I often hear complaints from my fellow artisans/ Etsians about copycats. I admit that at first blush it can be upsetting, when you spend your time and energy coming up with and executing new ideas only to have them hijacked. However, on further reflection I’ve realized that it means I’m doing something right, something that’s worth repeating. As Charles Caleb Colton said, “Imitation is the sincerest form of flattery.” I suppose your reaction is dependent upon your perspective. I choose to be philosophical about it. I figure that I may have gotten the grain of my idea from something that I saw someone else do, so I can hardly claim to be completely original. After all, we are inundated with information daily, and things seep in subconsciously. I am a sponge for trivia and an extremely visual person, so I can’t honestly say that I’ve never been influenced by anyone else’s ideas. With that in mind, I can hardly point the finger at someone “stealing” my idea because I can’t say with certainty that my idea is a completely original one.
I’m often told that I have a very unique style, and that people like my work because they haven’t seen anything else like it. For my part, I’ve seen other artists who are doing similar work, but not in quite the same way. Some seem to be direct copies of my work, especially since they’ve favorited my shop and are obviously aware of my work. My response? I work harder to create a better quality product with my own personal stamp on it, priced reasonably so that people want to come back again and again – and they do. I’ve been told I could justifiably raise the prices on my work, especially since each piece is one of a kind. And while I could charge more, nothing makes me happier than seeing one of my pieces go home with someone who truly loves and appreciates it – and not everyone can afford the prices that Anthropologie charges for their mass-produced items. I like the idea of my work being in so many places at once, and while that way of operating won’t necessarily make me rich, it makes me happy, which is fine by me.
I noticed the other day that someone just started an Etsy shop with a name very similar to mine – so much so that they might be confused. That is, of course, until you actually start looking around in the shop. The quality and style is not on the same level as mine, and I can only cross my fingers and hope that folks recognize the difference. I’m not worried. I was annoyed by it at first, but then I kind of chuckled because it meant that I have more exposure out there than I thought I did.
When people ask me where I get my inspiration, or how I find the materials I use in my work, I tell them. I love teaching and helping, and as a result, I can always get help when I need it. I enjoy helping someone else achieve their success, especially younger artists. Nothing annoys me more than artists who act like they’re giving away a trade secret when you ask them where they source their materials and what inspires them. I see that as extreme insecurity, and unfortunately it seems to be rampant in the creative community. One thing I try to teach people is that you have to have a tough skin to survive the scrutiny of selling your work to the public, and you must have confidence in what you do. If you can’t handle the idea that people won’t buy your work or that someone might “steal” your ideas, life’s going to be difficult for you.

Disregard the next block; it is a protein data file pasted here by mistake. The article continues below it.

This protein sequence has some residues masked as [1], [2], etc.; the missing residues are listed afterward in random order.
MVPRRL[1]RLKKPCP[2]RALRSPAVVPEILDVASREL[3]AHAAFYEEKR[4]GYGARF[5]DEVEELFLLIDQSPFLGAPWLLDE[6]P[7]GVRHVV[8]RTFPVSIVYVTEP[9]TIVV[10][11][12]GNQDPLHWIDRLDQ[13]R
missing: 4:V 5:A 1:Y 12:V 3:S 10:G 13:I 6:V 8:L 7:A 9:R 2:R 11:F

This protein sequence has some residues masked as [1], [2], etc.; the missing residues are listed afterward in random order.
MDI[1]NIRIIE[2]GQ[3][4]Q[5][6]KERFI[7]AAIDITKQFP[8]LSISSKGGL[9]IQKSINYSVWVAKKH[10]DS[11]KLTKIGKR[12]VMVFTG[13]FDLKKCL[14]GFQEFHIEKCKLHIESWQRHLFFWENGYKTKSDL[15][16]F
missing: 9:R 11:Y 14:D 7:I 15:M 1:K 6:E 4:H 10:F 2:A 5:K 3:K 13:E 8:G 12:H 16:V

Create your own unique signature. I can always recognize my own work, as surely as I can recognize my own child, and my customers can recognize my work as well. I’m focused on building that recognition, and thus I don’t concentrate on the negative aspects of people copying what I do. If anything, I find I am invigorated by the challenge of staying fresh. I don’t want to get complacent. If I have to stay one step ahead of everyone else, it brings out my competitive nature, which in turn fires my imagination. So to you, my competitors (or copycats, if you prefer), I say thank you for keeping me on my toes. It helps me create a better product. Hopefully I’m returning the favor.
A very healthy attitude!
Liz Hornbrook said:
As usual, Amy, your words inspire me to be better and kinder not only to others but to myself. I got myself tied up in knots today and used a bad choice of words in an email. I hurt a friends feelings over a stupid misunderstanding…we are all here to learn and to grow as you and I often discuss and there is room for all of us.
There is room to be competitive, to grow, and to thrive but we don’t have to hurt others in the process. We don’t have to step on others to do so. And we don’t have to blatantly cross those lines of decency in order to make ourselves better than…
Thanks, Amy, for being a great mentor, a wonderful friend, and a fun “show neighbor”! I am now off to make amends for my not so nice email…
Thank you as always for the kind words, Liz. I’m always glad to be able to help. And take it easy on yourself! You’re one of the nicest people I know, and I’m sure you will smooth things over with your friend. 🙂
Well said Amy!